So what is a a Summary Care Record? A Summary Care Record is an electronic record which contains information about the medicines you take, allergies you suffer from and any bad reactions to medicines you have had etc etc.

Having this information stored in one place makes it easier for healthcare staff to treat you in an emergency, or when your GP practice is closed. This information can be made available wherever you are which has to be a good thing, after all it could be disasterious if you were taken ill while in another town or county to be given medication that is not compatable with those you may already be taking, all because you were unable or did not realise how important it could be to you. Frightening!  Summary Care Records are held electronically & securely and only accessible to  healthcare staff involved in your care and they have to be accessed via Smartcard with a chip and pass code (like a bank card and PIN). You can find out if your records are held on this system. To read more visit-                  


But many people are saying “I thought this is what the programme was all about” Be warned think again. The good news is the programme has been put on hold for 6 months. This has to be a plus that a programme that was supposed to be going “live” shortly, when only 29% of the poplulation received a poorly produced leaflet informing them of government plans for this. However,It must also be said any scheme headed up “Better information means better care” has to be a move in the right direction!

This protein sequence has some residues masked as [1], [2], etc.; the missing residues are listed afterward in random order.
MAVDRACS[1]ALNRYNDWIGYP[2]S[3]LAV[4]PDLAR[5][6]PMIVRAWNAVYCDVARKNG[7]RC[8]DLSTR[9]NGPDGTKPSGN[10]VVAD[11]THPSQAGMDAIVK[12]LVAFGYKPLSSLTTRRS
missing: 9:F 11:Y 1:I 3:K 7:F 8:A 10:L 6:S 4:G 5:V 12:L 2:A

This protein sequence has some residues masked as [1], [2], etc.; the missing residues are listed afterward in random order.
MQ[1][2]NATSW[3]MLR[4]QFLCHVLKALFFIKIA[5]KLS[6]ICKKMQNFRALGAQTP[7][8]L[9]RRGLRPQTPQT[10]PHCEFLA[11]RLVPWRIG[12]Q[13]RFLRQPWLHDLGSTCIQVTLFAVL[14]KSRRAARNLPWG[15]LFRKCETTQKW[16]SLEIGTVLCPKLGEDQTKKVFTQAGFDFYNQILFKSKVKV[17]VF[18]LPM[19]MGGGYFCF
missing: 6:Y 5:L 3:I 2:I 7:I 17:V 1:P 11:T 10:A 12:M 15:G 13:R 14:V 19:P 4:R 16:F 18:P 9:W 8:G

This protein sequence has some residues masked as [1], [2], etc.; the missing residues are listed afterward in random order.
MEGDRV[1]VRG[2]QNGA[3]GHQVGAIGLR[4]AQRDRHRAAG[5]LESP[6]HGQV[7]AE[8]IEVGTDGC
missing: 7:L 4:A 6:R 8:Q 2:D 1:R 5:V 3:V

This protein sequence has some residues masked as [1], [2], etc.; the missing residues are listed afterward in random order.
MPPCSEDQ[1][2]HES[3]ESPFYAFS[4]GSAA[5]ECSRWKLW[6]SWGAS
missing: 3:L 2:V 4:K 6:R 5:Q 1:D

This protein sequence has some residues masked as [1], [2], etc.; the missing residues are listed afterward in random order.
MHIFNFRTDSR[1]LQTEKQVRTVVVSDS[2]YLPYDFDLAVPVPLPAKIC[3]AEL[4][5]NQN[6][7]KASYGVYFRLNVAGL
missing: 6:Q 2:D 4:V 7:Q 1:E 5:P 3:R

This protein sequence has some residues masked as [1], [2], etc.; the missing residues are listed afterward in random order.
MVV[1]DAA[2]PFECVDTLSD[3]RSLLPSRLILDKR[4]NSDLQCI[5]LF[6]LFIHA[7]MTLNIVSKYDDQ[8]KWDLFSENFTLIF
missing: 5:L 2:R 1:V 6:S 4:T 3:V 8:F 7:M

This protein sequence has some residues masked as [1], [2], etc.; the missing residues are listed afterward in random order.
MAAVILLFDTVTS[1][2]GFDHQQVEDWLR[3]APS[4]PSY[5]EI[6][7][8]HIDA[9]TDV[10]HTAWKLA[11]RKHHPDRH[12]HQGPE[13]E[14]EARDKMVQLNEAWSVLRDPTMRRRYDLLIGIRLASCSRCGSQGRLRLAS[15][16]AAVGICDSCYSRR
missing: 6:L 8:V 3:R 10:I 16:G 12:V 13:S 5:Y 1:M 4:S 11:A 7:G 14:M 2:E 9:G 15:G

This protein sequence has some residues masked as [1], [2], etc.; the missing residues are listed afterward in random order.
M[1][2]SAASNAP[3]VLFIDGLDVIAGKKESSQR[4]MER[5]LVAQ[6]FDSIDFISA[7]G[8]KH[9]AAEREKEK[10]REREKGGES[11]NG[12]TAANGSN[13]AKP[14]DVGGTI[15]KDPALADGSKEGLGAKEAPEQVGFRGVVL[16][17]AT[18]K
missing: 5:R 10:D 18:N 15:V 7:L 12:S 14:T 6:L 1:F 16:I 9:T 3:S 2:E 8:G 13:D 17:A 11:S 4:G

Clearly reading into both, this is a very different / new computer database from that described above and there has been much in the press and TV in the last two weeks about the scheme. The reason for this is, it is not just about sharing information between those who care for you but others as well and that raises many concerns and issues for many of people. There has to be merit in an NHS system that wants to know about age groups etc affected by heart attacks, stroke, eye conditions… in order to advance but when it comes down to information being shared between pharmaceutical companies and the possible selling on of data to others enabling access to your information, then caution is  paramount. Will this result in “cold calling” to sell insurances for health and care packages etc.

To get out of the programme you must “opt out”. Many GP practices have produced a leaflet and form to sign giving you the opportunity to “opt out” of the system but read the wording carefully! Reportings to us give evidence that GP practices are producing different wording ie look and see -does yours use the wording “all “ “personal” “confidential” which your medical records are. Consider inserting these words if you think it is important. Remember, if you decide to opt out now, you can opt back in at a later date if the way the scheme scheduled to operate is changed and you are happy with it- so why alert you to this? Well the system as it stands does not ask for your name but it does ask for nhs number, gender, age group and postcode. That surely must mean, it would not take rocket science for you to be identified. If you want to find out more have a read of these